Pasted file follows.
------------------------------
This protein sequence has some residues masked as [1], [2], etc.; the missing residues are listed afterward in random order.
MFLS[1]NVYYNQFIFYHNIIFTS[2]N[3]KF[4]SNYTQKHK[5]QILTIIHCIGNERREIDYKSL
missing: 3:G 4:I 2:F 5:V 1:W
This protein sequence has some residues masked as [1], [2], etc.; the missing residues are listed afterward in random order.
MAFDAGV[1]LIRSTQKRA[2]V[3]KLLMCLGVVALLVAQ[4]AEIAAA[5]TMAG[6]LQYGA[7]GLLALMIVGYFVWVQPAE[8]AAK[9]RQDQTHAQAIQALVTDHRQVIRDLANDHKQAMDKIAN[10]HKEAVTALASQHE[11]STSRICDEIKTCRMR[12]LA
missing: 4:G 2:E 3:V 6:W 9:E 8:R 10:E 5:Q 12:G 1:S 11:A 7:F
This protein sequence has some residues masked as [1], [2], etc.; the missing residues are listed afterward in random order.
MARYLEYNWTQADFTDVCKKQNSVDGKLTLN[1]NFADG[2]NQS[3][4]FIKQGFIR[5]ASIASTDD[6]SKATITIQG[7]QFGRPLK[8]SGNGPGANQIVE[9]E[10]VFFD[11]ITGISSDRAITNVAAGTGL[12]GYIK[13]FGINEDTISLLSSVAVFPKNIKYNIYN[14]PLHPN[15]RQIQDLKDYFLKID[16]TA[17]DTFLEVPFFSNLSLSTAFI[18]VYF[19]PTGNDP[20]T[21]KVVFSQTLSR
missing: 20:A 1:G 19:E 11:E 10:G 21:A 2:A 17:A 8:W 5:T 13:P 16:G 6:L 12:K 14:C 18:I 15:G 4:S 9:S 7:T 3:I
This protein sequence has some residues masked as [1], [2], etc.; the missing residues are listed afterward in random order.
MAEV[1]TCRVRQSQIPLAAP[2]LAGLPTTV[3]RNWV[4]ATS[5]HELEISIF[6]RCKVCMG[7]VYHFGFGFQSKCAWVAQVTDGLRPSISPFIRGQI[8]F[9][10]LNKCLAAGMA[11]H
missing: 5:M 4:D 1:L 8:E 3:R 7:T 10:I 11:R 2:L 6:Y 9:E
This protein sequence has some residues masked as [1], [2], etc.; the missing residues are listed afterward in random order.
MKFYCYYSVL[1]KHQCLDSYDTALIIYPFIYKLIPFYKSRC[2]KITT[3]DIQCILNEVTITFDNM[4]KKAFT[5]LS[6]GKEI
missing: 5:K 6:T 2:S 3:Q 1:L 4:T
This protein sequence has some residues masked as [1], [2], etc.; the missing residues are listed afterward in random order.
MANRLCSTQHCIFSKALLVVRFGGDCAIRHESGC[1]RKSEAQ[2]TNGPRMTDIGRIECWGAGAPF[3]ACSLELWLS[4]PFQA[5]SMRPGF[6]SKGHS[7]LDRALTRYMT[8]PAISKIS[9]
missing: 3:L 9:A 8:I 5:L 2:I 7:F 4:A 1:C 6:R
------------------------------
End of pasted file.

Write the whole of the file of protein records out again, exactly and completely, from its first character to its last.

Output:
This protein sequence has some residues masked as [1], [2], etc.; the missing residues are listed afterward in random order.
MFLS[1]NVYYNQFIFYHNIIFTS[2]N[3]KF[4]SNYTQKHK[5]QILTIIHCIGNERREIDYKSL
missing: 3:G 4:I 2:F 5:V 1:W
This protein sequence has some residues masked as [1], [2], etc.; the missing residues are listed afterward in random order.
MAFDAGV[1]LIRSTQKRA[2]V[3]KLLMCLGVVALLVAQ[4]AEIAAA[5]TMAG[6]LQYGA[7]GLLALMIVGYFVWVQPAE[8]AAK[9]RQDQTHAQAIQALVTDHRQVIRDLANDHKQAMDKIAN[10]HKEAVTALASQHE[11]STSRICDEIKTCRMR[12]LA
missing: 4:G 2:E 3:V 6:W 9:E 8:R 10:E 5:Q 12:G 1:S 11:A 7:F
This protein sequence has some residues masked as [1], [2], etc.; the missing residues are listed afterward in random order.
MARYLEYNWTQADFTDVCKKQNSVDGKLTLN[1]NFADG[2]NQS[3][4]FIKQGFIR[5]ASIASTDD[6]SKATITIQG[7]QFGRPLK[8]SGNGPGANQIVE[9]E[10]VFFD[11]ITGISSDRAITNVAAGTGL[12]GYIK[13]FGINEDTISLLSSVAVFPKNIKYNIYN[14]PLHPN[15]RQIQDLKDYFLKID[16]TA[17]DTFLEVPFFSNLSLSTAFI[18]VYF[19]PTGNDP[20]T[21]KVVFSQTLSR
missing: 20:A 1:G 19:E 11:E 10:G 21:A 2:A 17:A 8:W 5:T 13:P 16:G 6:L 12:K 14:C 18:I 15:G 4:S 9:S 7:T 3:I
This protein sequence has some residues masked as [1], [2], etc.; the missing residues are listed afterward in random order.
MAEV[1]TCRVRQSQIPLAAP[2]LAGLPTTV[3]RNWV[4]ATS[5]HELEISIF[6]RCKVCMG[7]VYHFGFGFQSKCAWVAQVTDGLRPSISPFIRGQI[8]F[9][10]LNKCLAAGMA[11]H
missing: 5:M 4:D 1:L 8:E 3:R 7:T 10:I 11:R 2:L 6:Y 9:E
This protein sequence has some residues masked as [1], [2], etc.; the missing residues are listed afterward in random order.
MKFYCYYSVL[1]KHQCLDSYDTALIIYPFIYKLIPFYKSRC[2]KITT[3]DIQCILNEVTITFDNM[4]KKAFT[5]LS[6]GKEI
missing: 5:K 6:T 2:S 3:Q 1:L 4:T
This protein sequence has some residues masked as [1], [2], etc.; the missing residues are listed afterward in random order.
MANRLCSTQHCIFSKALLVVRFGGDCAIRHESGC[1]RKSEAQ[2]TNGPRMTDIGRIECWGAGAPF[3]ACSLELWLS[4]PFQA[5]SMRPGF[6]SKGHS[7]LDRALTRYMT[8]PAISKIS[9]
missing: 3:L 9:A 8:I 5:L 2:I 7:F 4:A 1:C 6:R